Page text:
Emmanuelle Perrin
Dark Mode

Beautiful Wounds: The World of Traditional Egyptian Tattoos

This piece about Egyptian tattoos was first published in Rawi Magazine by Emmanuelle Perrin. Rawi has given Design Repository permission to republish this article.

Much more than simple body adornments, traditional Egyptian tattoos incorporate complex meanings and evoke tales of knights, seductresses and animals in a multicolour world of the imagination.

A collection of egyptian tattoo drawings showing lions, fish, women, men, and decorations

Over the years, Egyptian tattoos have manifested themselves in many different forms, from geometric shapes, both ornamental and medical, to inkings with religious themes, symbolic bestiaries and figures of men and women. The evocative force of these symbols – with their multifarious meanings – is striking. Today, thanks to the collections of tattoo artists, painted on glass and preserved since the 1930s at the Museum of the Geographical Society (Cairo) and at the Museum of Quai Branly (Paris), it is possible to assemble an inventory of this unique and extraordinary art form.

men and a boy sitting down for a tattoo session and behind them is a tattoo board
Credits: The Austrian National Library

The meaning behind these complex images can only be understood through the analysis of many types of sources, from miniatures, chromolithographs, bestiaries and cosmogonies, to fables and proverbs, literary motifs and the legends of saints. A knowledge of magic, divination and religious beliefs is also key. Once armed with this understanding, it becomes possible to delve into the multi-coloured world of Egyptian tattoos, a place populated by birds, fish, lions, snakes, crosses, mosques, knights and women brandishing sabres. A place that excites the imagination.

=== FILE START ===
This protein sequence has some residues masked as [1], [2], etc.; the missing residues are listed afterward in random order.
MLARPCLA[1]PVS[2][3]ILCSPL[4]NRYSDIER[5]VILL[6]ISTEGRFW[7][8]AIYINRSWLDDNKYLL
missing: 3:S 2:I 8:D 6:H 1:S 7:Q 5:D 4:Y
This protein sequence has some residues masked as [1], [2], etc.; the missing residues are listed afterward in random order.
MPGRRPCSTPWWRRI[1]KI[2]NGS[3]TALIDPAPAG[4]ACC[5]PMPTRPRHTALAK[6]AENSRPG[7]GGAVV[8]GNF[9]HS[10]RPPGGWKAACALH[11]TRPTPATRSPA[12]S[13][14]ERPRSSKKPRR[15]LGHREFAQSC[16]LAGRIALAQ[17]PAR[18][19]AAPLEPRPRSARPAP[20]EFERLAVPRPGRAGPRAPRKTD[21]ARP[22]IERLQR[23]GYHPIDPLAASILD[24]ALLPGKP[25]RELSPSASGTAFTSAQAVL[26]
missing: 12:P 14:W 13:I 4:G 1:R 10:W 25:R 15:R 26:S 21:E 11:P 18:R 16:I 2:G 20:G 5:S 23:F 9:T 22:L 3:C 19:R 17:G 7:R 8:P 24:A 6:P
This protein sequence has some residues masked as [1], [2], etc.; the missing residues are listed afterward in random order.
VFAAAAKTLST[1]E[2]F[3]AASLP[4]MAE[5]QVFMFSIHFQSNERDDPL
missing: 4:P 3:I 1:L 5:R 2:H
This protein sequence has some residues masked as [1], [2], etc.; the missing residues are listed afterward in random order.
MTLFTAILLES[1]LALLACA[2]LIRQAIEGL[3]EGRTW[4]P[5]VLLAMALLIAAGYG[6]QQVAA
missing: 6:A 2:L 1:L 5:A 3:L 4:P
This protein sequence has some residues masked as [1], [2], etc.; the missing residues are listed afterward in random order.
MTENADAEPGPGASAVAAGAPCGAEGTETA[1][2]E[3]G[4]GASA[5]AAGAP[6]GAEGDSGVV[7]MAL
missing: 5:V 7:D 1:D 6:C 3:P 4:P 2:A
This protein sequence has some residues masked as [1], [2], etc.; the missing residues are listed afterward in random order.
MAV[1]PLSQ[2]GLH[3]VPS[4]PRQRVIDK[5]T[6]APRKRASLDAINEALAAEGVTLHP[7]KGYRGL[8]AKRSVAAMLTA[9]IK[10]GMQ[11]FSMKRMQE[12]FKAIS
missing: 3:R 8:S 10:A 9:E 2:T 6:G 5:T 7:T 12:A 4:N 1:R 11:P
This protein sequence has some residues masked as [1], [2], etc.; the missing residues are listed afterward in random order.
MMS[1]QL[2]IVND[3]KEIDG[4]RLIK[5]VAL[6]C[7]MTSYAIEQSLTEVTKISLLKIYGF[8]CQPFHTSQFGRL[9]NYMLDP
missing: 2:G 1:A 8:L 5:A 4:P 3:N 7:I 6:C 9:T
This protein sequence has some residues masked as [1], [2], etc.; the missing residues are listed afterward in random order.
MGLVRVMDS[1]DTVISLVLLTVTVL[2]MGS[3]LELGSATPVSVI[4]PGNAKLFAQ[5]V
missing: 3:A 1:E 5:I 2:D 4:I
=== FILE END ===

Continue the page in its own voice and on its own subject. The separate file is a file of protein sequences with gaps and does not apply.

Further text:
egyptian tattoos on a board
Tattoo board at the Ethnographic museum in Cairo, similar to the one in the historic image above.

Jewellery and Amulets

The famous work of Edward Lane, An Account of the Manners and Customs of the Modern Egyptians (American University in Cairo Press, Reprint Edition 2012), originally published in 1836, features a woman tattooed between her breasts, down the length of an arm, above her eyebrows, the chin and hands. The ornamental and erotic nature of these tattoos is immediately apparent. Many authors have also highlighted the use of ‘medical tattoos’ for treating headaches, bone and joint lesions, skin disease, stomach ailments and toothache or inflammation. Geometric tattoos also have protective virtues; this is seen in Winifred Blackman’s The Fellahin of Upper Egypt (American University in Cairo Press, 2000), originally published in 1927, in which tattoos are said to protect children from the evil doppelgangers of their mothers, who threaten to abduct their human sisters’ children. In the Maghreb, mothers ‘who eat [their] children’ and have lost several successive infants are tattooed with ‘medico-magical’ figures, as are their surviving children.

religious egyptian tattoo illustrations

Religious Motifs

Among Christian motifs, we find figures of Christ as well as representations of Saint George and Saint Michael. The equal-armed cross, often adorned with flowerets or brackets is one of the most popular and varied motifs. Copts frequently tattoo themselves, often from childhood. Following a ritual in practice since the eighth century, a cross is tattooed on the wrist or between the thumb and forefinger, giving the bearer assurance of burial in consecrated ground or acting as proof of his faith on the Day of Judgment. For Muslims, the motifs differed. Besides the crescent, so often present in these geometric and floral compositions, they also include mosques and dromedaries (camels) driving a caravan of pilgrims from Mecca. These Muslim motifs could attest to a pilgrimage to Mecca, Medina or to the grave of a saint.

Bestiary / Animals

animals egyptian tattoo illustrations
Animal motifs from the tattoo boards at the Ethnographic Museum in Cairo

The Bird of Thought